Clemmons v. Acad. for Educ. Dev., Civil Action No.: 10–0911 (RC)

CourtUnited States District Courts. United States District Court (Columbia)
Citation107 F.Supp.3d 100
Docket NumberCivil Action No.: 10–0911 (RC)
Parties Lydia Clemmons, Plaintiff, v. Academy for Educational Development, et al., Defendants.
Decision Date04 June 2015

107 F.Supp.3d 100

Lydia Clemmons, Plaintiff,
Academy for Educational Development, et al., Defendants.

Civil Action No.: 10–0911 (RC)

United States District Court, District of Columbia.

Signed June 4, 2015

107 F.Supp.3d 104

David M. Wachtel, Peter M. Whelan, Bernabei & Wachtel, PLLC, Washington, DC, for Plaintiff.

Kara M. Maciel, Jordan B. Schwartz, Conn Maciel Carey PLLC, Deborah J. Israel, Womble Carlyle Sandridge & Rice, PLLC, Washington, DC, Jesse A. Schaefer, Johnny M Loper, Womble, Carlyle, Sandridge & Rice, LLP, Raleigh, NC, for Defendants.


RUDOLPH CONTRERAS, United States District Judge



Now before the Court is Plaintiff Dr. Lydia Clemmons's motion to alter or amend a final judgment of this Court. By way of background, Dr. Clemmons brought suit against her former employer, the Academy for Educational Development ("AED"), after resigning from the company in 2009. Dr. Clemmons alleged that she had experienced a hostile work environment, constructive discharge, and retaliation in violation of Title VII of the Civil Rights Act of 1964 ("Title VII"), 42 U.S.C. § 2000e et seq., and the District of Columbia Human Rights Act ("DCHRA"), D.C.Code § 1–2501 et seq., as well as defamation under District of Columbia law. On September 30, 2014, this Court granted AED's motion for summary judgment as to all claims.1 Dr. Clemmons now argues that the Court's judgment is the product of clear error. She asks that the Court vacate its September 2014 judgment and that AED's motion for summary judgment be denied as to her hostile work environment and retaliation claims. She also asks the Court to grant a series of spoliation inferences that she claims were denied erroneously. Upon consideration of Dr. Clemmons's motion, the memoranda in support thereof and opposition thereto, the Court will deny the motion to alter or amend judgment.


During Dr. Clemmons's period of employment, AED managed two projects in

107 F.Supp.3d 105

Ghana that addressed HIV prevention for at-risk populations: the Strengthening HIV and AIDS Response Partnership Project ("SHARP") and the Ghana Sustainable Change Project ("GSCP"). See Def.'s Stmt. of Undisputed Facts ¶ 2, ECF No. 56 ("SOF"). Dr. Clemmons, an African–American woman, served as Chief of Party ("COP") for SHARP. Her immediate supervisor was initially Michael Kaplan, see id. ¶ 24, but Cheryl Mayo assumed that role in July 2008, Pl.'s Stmt. of Disputed Facts ¶ 91, ECF No. 68–1 ("SDF"). At all times, Dr. Clemmons's second-level supervisor at AED was Frank Beadle de Palomo ("Mr. Beadle"). See SOF ¶ 16.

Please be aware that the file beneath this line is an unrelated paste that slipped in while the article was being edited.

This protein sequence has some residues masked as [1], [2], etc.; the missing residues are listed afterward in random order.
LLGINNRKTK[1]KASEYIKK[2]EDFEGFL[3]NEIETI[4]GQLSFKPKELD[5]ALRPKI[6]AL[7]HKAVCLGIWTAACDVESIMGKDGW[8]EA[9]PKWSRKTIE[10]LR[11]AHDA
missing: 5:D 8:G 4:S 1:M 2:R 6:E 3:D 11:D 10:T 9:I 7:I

Jacqui Larsen also worked for AED, serving first as the Deputy COP for GSCP and then as GSCP's COP beginning in late 2007. See SOF ¶ 6. Ms. Larsen's direct supervisor was Nancy Nachbar, see id. ¶ 7, who in turn was supervised by Margaret Parlato and Mark Rasmuson, SDF ¶ 75. Dawn McCown became GSCP's Deputy COP in January 2009. SOF ¶ 8. Ms. Larsen, Ms. Nachbar, and Ms. McCown are all Caucasian. See SDF ¶ 135.

The United States Agency for International Development ("USAID") was the principal funder and client for both SHARP and GSCP. See 2d Am. Compl. ("SAC") ¶¶ 8, 15, ECF No. 28. BethAnne Moskov, USAID's Director for Health, Population and Nutrition, managed the U.S. Government's health-related funded activities in Ghana, including both SHARP and GSCP, starting in August 2005. See SOF ¶ 9; Moskov Dep. 7:20–8:04, Aug. 19, 2013, ECF No. 68–19. USAID's Peter Wondergem reported to Ms. Moskov on SHARP's progress and activities, while Susan Wright reported on GSCP. SOF ¶ 10.

A. Pre–Complaint Conflict in the Workplace

By all accounts, Dr. Clemmons had a rocky relationship with Ms. Larsen and Ms. McCown of GSCP, and with Ms. Nachbar, who supervised Ms. Larsen and Ms. McCown. Their professional interactions were often unpleasant, marked by criticism and conflict. See SOF ¶¶ 19–21, 26–28 (describing mutual dislike and "increasing tensions and difficulties"); SDF ¶ 35 (alleging that Ms. Larsen and Ms. McCown sneered, yelled, rejected feedback, and displayed "hostile facial expressions and body language" to Dr. Clemmons); Def.'s Ex. O–5, ECF No. 5617 (alleging that Dr. Clemmons made "passive aggressive attacks on our work" and "continue[d] to make everything unbearably difficult, complex, changeable, and unpleasant" for GSCP).